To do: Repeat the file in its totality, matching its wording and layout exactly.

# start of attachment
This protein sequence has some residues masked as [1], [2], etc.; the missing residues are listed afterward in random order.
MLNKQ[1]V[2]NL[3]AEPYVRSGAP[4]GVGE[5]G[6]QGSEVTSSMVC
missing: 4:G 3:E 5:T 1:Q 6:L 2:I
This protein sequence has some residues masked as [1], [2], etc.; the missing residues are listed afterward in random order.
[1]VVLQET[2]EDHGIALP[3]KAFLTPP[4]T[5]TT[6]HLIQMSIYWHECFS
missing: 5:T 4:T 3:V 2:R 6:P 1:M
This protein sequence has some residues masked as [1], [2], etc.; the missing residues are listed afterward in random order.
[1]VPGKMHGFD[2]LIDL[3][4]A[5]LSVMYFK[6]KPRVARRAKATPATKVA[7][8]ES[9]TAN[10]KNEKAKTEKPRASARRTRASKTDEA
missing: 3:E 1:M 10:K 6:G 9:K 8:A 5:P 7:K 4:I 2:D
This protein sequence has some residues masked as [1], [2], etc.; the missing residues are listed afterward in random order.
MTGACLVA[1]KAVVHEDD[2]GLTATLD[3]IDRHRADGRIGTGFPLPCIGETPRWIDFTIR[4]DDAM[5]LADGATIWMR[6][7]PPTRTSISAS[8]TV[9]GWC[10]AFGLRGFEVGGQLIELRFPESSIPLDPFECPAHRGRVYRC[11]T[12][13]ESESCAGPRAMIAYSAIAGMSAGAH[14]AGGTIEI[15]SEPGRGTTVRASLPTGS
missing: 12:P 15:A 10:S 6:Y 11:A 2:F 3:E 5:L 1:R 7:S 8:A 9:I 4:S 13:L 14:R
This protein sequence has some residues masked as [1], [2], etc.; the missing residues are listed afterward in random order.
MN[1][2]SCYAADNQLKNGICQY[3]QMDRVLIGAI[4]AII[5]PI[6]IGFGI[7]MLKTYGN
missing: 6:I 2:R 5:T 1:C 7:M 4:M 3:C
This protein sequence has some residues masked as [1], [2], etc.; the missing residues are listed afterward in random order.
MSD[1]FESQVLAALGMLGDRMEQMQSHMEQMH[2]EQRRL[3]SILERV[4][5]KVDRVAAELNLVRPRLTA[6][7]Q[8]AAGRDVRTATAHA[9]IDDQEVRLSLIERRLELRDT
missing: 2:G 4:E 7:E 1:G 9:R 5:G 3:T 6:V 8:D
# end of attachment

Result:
This protein sequence has some residues masked as [1], [2], etc.; the missing residues are listed afterward in random order.
MLNKQ[1]V[2]NL[3]AEPYVRSGAP[4]GVGE[5]G[6]QGSEVTSSMVC
missing: 4:G 3:E 5:T 1:Q 6:L 2:I
This protein sequence has some residues masked as [1], [2], etc.; the missing residues are listed afterward in random order.
[1]VVLQET[2]EDHGIALP[3]KAFLTPP[4]T[5]TT[6]HLIQMSIYWHECFS
missing: 5:T 4:T 3:V 2:R 6:P 1:M
This protein sequence has some residues masked as [1], [2], etc.; the missing residues are listed afterward in random order.
[1]VPGKMHGFD[2]LIDL[3][4]A[5]LSVMYFK[6]KPRVARRAKATPATKVA[7][8]ES[9]TAN[10]KNEKAKTEKPRASARRTRASKTDEA
missing: 3:E 1:M 10:K 6:G 9:K 8:A 5:P 7:K 4:I 2:D
This protein sequence has some residues masked as [1], [2], etc.; the missing residues are listed afterward in random order.
MTGACLVA[1]KAVVHEDD[2]GLTATLD[3]IDRHRADGRIGTGFPLPCIGETPRWIDFTIR[4]DDAM[5]LADGATIWMR[6][7]PPTRTSISAS[8]TV[9]GWC[10]AFGLRGFEVGGQLIELRFPESSIPLDPFECPAHRGRVYRC[11]T[12][13]ESESCAGPRAMIAYSAIAGMSAGAH[14]AGGTIEI[15]SEPGRGTTVRASLPTGS
missing: 12:P 15:A 10:S 6:Y 11:A 2:F 3:E 5:L 1:R 7:S 8:A 9:I 4:S 13:L 14:R
This protein sequence has some residues masked as [1], [2], etc.; the missing residues are listed afterward in random order.
MN[1][2]SCYAADNQLKNGICQY[3]QMDRVLIGAI[4]AII[5]PI[6]IGFGI[7]MLKTYGN
missing: 6:I 2:R 5:T 1:C 7:M 4:M 3:C
This protein sequence has some residues masked as [1], [2], etc.; the missing residues are listed afterward in random order.
MSD[1]FESQVLAALGMLGDRMEQMQSHMEQMH[2]EQRRL[3]SILERV[4][5]KVDRVAAELNLVRPRLTA[6][7]Q[8]AAGRDVRTATAHA[9]IDDQEVRLSLIERRLELRDT
missing: 2:G 4:E 7:E 1:G 9:R 5:G 3:T 6:V 8:D